Impact of circulating levels of total and bioavailable serum vitamin D on pregnancy rate in egg donation recipients

Fabris, A, Pacheco, A, Cruz, M, Puente, J M, Fatemi, H, Garcia-Velasco, J A,
Fertil Steril. Dec. 2014 doi: 10.1016/j.fertnstert.2014.08.030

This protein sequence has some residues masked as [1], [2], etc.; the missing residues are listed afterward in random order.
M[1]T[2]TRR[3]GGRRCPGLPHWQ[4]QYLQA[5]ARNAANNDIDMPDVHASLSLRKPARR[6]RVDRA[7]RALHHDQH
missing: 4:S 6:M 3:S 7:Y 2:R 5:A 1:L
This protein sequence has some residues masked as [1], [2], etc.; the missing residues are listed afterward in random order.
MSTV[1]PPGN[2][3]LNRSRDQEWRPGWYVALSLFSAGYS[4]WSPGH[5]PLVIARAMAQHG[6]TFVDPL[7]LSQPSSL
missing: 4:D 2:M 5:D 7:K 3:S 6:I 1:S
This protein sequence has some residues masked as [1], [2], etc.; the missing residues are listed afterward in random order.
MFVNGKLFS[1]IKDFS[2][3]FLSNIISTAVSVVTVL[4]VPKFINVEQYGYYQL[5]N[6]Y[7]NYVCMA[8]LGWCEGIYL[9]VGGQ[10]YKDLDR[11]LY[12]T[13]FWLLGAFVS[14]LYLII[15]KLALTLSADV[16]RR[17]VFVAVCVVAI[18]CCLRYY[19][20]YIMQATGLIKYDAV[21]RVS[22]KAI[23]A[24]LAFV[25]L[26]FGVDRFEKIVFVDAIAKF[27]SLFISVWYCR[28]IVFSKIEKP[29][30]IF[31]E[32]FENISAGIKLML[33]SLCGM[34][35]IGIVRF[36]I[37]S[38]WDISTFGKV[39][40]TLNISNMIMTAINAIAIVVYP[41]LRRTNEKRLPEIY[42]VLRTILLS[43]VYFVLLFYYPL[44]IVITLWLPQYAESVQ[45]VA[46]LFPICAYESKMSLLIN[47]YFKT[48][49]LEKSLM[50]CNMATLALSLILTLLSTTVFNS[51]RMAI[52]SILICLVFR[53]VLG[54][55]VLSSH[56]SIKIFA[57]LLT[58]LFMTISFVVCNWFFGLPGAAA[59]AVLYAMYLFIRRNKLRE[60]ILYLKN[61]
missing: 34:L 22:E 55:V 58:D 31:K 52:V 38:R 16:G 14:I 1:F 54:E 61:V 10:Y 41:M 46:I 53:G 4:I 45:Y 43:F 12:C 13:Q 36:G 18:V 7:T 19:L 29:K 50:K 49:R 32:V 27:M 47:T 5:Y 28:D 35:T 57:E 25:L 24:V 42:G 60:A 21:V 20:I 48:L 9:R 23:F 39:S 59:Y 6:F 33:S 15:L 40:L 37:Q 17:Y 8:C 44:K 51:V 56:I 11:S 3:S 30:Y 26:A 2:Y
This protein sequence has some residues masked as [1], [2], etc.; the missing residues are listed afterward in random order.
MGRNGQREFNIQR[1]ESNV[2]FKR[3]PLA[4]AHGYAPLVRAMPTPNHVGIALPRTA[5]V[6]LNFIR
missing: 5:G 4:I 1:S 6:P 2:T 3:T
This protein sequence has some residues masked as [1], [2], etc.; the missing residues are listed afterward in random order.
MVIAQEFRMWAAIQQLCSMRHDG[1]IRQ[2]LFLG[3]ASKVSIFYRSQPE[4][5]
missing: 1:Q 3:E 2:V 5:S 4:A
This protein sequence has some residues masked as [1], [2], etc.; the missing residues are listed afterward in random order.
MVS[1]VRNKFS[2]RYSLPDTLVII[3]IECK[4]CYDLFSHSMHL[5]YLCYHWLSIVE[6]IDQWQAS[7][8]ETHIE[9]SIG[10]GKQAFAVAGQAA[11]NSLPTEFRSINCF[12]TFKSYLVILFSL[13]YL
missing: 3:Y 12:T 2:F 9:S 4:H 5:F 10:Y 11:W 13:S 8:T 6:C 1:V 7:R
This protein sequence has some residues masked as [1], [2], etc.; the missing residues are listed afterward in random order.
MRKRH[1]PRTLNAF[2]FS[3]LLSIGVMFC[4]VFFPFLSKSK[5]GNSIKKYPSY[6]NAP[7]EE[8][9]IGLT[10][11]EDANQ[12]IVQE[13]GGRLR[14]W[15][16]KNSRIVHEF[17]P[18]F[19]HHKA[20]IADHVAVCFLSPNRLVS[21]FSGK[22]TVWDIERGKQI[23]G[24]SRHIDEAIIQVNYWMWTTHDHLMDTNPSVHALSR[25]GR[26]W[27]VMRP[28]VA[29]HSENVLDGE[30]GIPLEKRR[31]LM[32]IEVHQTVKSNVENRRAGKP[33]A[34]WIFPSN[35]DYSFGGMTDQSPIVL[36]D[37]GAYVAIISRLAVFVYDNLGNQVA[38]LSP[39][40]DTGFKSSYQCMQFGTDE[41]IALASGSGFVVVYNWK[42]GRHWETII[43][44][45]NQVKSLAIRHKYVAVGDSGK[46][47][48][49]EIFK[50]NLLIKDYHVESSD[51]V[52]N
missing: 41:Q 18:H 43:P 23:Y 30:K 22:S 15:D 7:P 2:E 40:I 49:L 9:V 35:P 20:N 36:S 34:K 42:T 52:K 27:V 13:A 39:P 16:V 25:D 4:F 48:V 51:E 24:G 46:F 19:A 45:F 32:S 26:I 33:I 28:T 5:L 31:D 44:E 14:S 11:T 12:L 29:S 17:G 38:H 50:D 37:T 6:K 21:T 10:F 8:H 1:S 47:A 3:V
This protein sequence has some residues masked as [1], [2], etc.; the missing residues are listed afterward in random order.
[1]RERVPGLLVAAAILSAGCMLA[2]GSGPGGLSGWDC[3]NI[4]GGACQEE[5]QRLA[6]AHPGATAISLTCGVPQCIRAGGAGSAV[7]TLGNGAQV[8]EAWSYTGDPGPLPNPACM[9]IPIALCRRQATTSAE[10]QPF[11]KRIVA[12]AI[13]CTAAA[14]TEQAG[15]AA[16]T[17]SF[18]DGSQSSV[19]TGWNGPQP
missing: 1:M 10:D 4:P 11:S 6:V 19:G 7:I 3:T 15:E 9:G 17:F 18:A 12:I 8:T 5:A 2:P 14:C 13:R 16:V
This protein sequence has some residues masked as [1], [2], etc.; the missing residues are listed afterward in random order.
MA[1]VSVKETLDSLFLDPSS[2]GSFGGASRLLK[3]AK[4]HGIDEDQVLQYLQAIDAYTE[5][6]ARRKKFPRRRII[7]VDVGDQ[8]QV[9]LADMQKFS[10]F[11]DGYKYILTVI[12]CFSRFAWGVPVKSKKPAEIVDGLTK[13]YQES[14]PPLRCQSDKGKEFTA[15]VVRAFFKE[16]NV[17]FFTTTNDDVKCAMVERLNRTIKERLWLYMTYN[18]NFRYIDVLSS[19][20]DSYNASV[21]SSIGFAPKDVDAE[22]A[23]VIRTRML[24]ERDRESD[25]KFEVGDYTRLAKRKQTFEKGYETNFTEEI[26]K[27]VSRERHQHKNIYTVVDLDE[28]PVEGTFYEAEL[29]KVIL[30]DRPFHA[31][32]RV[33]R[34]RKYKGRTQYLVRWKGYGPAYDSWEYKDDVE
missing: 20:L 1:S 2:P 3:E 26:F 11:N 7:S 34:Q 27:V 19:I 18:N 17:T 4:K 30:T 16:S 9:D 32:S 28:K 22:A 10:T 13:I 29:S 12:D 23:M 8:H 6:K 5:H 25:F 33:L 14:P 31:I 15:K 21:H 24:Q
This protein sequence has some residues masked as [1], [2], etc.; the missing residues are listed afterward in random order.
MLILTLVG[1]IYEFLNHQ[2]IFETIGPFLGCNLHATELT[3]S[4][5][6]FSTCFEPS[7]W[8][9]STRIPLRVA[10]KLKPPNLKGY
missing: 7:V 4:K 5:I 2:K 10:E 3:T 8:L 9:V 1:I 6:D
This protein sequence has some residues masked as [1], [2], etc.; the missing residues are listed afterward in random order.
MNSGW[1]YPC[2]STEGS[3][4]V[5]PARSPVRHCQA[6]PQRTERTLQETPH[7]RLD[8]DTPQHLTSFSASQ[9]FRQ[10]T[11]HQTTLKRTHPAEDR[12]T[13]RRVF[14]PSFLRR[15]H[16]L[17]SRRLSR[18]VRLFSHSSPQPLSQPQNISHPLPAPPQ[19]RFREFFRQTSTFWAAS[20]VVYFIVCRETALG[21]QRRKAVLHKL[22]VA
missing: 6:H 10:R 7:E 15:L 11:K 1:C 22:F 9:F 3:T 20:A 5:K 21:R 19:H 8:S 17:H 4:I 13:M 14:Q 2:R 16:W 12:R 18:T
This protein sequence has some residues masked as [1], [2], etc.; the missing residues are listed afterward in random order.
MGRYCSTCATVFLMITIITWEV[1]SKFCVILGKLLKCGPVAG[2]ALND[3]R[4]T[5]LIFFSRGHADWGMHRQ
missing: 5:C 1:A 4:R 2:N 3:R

OBJECTIVE: To investigate the correlation between total and bioavailable serum 25-OH vitamin D and the pregnancy rate in recipients of donated oocytes. DESIGN: Retrospective study. SETTING: University-affiliated private IVF center. PATIENT(S): A total of 267 patients who were referred to our clinic for oocyte donation from June 2013 to December 2013. INTERVENTION(S): Serum analysis of vitamin D and bioavailable vitamin D and reproductive outcomes. MAIN OUTCOME MEASURE(S): Pregnancy and implantation rate. RESULT(S): Among all patients, 15.3% (n = 41) were vitamin D replete (vitamin D >30 ng/mL), 50.2% (n = 134) had vitamin D deficiency (20-30 ng/mL), and 34.4% (n = 92) had insufficient vitamin D (<20 ng/mL). Implantation rates were similar among patients with normal, insufficient, or deficient total serum 25-OH vitamin D levels (61%, 63.4%, and 65.2%, respectively). Pregnancy rates did not differ among the three groups (70%, 69.9%, and 73.9%). Ongoing pregnancy rates were also comparable among the three groups (55.9%, 52.7%, and 60.7%). The predictive value of total vitamin D regarding pregnancy rate was analyzed by the receiver operating characteristic curve, and the area under the curve (AUC) was 0.468. The AUC for bioavailable 25-OH vitamin D was 0.499, showing that the analysis of the AUC for vitamin D or bioavailable vitamin D was not informative. CONCLUSION(S): Vitamin D insufficiency and deficiency are frequent conditions in our southern European infertile population. In contrast to previous studies, patients who are not vitamin D replete do not have a decreased chance of becoming pregnant with egg donation. Bioavailable 25-OH vitamin D, which is a better marker of the status than total 25-OH vitamin D, does not correlate with pregnancy rate in recipients of donated oocytes. Thus, at this stage, there is insufficient evidence to recommend vitamin D screening in patients undergoing egg donation.